I accept that the Complainant reported the sexual harassment to the Director of Nursing prior to the 7th January 2018. I accept the evidence of the complainant, her co-complainant’s and the additional three carers who gave evidence that they did make complaints to the nurses working for the Respondent. This is substantiated with references to what is within the definition of sexual harassment in the resident’s care notes.
As regards the reaction of the Clinical Nurse Manager to Complainant’s request for assistance on the 7th January 2018, I note she was obviously very annoyed to be called to the resident’s room and her own evidence confirmed same.
I accept that the Respondent had to balance its obligations to the resident and its employees and that dealing with challenging behaviour is a fact of life with certain nursing home residents. However, in this case the Respondent’s focus was only on the resident which is commendable as towards the resident but not when it is at the expense of its obligations to the Complainant and her co-workers. The Respondent was in a difficult position in that it had less than 12 months previously taken over the nursing home under a transfer of undertakings. I have no doubt that the Respondent was in the process of improving the nursing home and practices which were allowed under the previous management. The Respondent seemed to accept that less-intrusive physical touching, lewd comments and suggestive remarks were made by the resident. I cannot accept its submission that no complaints were made and it was not aware of the resident’s behaviour was as bad as the carers gave evidence on. I found this very hard to accept as there was tangible evidence in the resident’s notes of what was described as “his challenging behaviour”. Rarely is there such tangible evidence available in claims of sexual harassment. I also note that the Complainant reported the matter to the Gardai when she was suspended.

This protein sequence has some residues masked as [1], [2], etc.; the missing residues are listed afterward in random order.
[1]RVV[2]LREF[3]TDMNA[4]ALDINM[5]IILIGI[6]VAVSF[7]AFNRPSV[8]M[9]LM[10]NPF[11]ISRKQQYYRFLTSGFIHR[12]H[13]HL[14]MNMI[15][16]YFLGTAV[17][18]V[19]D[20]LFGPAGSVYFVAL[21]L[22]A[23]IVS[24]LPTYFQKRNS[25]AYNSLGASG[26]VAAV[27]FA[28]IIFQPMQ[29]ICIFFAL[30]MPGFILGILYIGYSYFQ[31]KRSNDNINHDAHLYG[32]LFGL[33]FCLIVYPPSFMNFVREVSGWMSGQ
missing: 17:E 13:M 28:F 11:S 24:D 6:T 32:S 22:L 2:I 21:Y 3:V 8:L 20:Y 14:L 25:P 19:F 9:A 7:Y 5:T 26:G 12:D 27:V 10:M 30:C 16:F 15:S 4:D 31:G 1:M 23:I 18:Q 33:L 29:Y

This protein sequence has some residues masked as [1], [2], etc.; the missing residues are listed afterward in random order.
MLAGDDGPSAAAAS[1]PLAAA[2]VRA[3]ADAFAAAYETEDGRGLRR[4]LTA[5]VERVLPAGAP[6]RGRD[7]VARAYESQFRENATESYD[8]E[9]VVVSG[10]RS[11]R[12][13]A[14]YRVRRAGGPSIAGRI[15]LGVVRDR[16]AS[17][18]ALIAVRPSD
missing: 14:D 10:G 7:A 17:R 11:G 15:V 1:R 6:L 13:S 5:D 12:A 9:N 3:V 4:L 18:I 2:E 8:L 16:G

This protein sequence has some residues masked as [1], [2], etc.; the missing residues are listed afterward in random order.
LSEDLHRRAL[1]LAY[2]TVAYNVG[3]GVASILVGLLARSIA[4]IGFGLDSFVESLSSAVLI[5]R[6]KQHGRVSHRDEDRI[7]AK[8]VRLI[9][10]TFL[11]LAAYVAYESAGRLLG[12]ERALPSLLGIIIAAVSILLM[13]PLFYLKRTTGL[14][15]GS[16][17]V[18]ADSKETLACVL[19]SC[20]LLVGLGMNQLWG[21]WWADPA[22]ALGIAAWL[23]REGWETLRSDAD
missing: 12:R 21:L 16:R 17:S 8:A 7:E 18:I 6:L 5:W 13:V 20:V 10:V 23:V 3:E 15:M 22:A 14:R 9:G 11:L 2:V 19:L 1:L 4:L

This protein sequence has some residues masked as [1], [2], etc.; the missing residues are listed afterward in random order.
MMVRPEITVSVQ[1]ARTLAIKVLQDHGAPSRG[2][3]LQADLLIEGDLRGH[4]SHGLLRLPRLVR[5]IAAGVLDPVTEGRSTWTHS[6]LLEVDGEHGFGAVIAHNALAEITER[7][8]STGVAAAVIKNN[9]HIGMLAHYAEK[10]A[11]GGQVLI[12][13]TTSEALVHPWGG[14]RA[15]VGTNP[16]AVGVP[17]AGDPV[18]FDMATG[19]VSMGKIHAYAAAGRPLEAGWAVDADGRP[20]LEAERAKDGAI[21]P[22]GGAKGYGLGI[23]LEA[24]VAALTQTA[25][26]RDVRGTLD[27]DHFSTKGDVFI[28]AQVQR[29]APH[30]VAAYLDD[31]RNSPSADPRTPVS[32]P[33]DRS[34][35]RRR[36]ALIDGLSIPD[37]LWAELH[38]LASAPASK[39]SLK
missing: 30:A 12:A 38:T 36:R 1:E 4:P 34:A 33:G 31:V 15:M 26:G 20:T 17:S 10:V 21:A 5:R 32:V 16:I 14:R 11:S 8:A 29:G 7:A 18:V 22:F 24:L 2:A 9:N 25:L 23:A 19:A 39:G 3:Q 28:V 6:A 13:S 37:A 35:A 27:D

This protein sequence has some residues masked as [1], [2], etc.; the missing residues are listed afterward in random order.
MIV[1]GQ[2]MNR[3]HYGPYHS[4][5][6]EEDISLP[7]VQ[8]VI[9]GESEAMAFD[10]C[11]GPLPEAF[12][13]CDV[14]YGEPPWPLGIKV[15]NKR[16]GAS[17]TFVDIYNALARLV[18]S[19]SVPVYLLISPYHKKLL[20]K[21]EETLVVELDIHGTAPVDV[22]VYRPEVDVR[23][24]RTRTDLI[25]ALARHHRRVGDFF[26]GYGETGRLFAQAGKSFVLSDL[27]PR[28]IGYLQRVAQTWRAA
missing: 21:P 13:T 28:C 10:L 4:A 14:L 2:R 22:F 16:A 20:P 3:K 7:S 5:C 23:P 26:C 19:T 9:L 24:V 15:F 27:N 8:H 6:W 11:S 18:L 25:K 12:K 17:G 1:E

The Respondents reliance on the physical condition of the resident was at variance with the evidence of the Clinical Nurse Manager as regards the resident’s visits to the local pub and demanding behaviour. I noted that he required his money to be counted regularly. His physical capabilities were corroborated by the evidence of the six carers provided to me at the hearing.